Man walks 90 kilometres to get to work

Man walks 90 kilometres to get to work

Beau Miles normally drives or takes the train to work. Last week he decided to walk.

Posted on 22.08.2018

Dr Miles lives in the rolling hills of Jindivick, more than 90 kilometres from his workplace in Clayton in Melbourne’s south-eastern suburbs.

He was due at work at 1pm on Friday.  Dr Miles left first thing on Thursday morning, with nothing but the clothes on his back and a pair of sneakers.

It’s “somewhat arbitrary rules”  such as taking no equipment on an overnight hike that most would consider a nightmare. It meant Dr Miles slept under an overpass, his head resting on a sodden old pillow, huddled under a piece of insulation and a doona found on the side of the road.

But Dr Miles swears it’s this kind of arbitrary rule that turns an everyday commute into an epic adventure.

Dr Miles is a Doctor of Outdoor Education with “a shtick” specialising in adventure. His workplace is Monash University.

“An adventure is often thought of as something exotic, something that happens far away and requires all the expensive gear in the world,”  he said.

“I rocked up to work with $1.30 more in my pocket than when I left, I was fitter and stronger and my head was full, brimming with stories and ideas.”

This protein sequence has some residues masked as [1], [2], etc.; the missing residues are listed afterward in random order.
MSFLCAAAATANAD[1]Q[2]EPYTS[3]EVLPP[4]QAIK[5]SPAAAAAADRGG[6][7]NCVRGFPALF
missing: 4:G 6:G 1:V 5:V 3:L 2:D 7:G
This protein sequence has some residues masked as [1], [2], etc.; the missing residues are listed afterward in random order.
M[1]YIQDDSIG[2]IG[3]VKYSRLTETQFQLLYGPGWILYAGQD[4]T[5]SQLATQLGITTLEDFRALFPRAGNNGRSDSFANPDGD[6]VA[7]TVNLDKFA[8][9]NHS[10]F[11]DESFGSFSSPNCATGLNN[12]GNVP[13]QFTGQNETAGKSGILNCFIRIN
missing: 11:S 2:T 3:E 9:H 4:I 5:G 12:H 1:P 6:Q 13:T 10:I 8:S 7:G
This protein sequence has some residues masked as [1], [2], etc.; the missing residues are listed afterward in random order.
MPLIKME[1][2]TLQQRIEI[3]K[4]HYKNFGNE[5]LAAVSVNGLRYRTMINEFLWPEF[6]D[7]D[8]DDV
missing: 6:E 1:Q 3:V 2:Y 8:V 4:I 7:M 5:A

Though he took no food, Dr Miles’ hike was a breeze compared to the last time he walked to work. That was three years ago, when he walked to Monash’s Frankston campus.

“The rule that time was that I’d only eat food I found, bush food or half-eaten apples or oranges on the side of the road,” he said.

This time around the 38-year-old allowed himself to pick up coins, a luxury which afforded him a “juicy big roll and a coke” at a Dandenong bakery.

He described the stream of useful objects littered on the roadside as “kind of endless”. He found a number of phones, a pair of sunglasses and enough tools to fill a shed. The problem, Dr Miles said, was not in finding useful things. It was finding too many of them.

Aside from his bedding, the most valuable item he found was a high-vis vest.

After “breaking camp” at 4.20am on Friday, this was his only line of defence against the 100 km/h traffic as he walked through Melbourne’s outskirts in pre-dawn gloom.

And if walking beside peak-hour traffic doesn’t sound like the typical trek, Dr Miles said it was the “genesis” of his idea.

“We think of a mountain top or a pretty tree or a babbling brook as beautiful,” he said.

“But so too, in a way, is that brutal, urban landscape. Highways and byways, the 12-lanes of traffic … that’s really fascinating to me and, in some respects, it is beautiful.”

He arrived at campus in time to freshen up before work began, but he chose not to.

“For me a shower brings a real sense of finishing, and I wasn’t finished until the lecture was done.”

It’s not the first time, Dr Miles has made an unorthodox commute. Before that he paddled, a four-day journey which saw him traverse creeks, drains and mangroves. He also plans on riding a horse, taking a hot-air balloon and hitchhiking.

All in the name of adventure.

The Age




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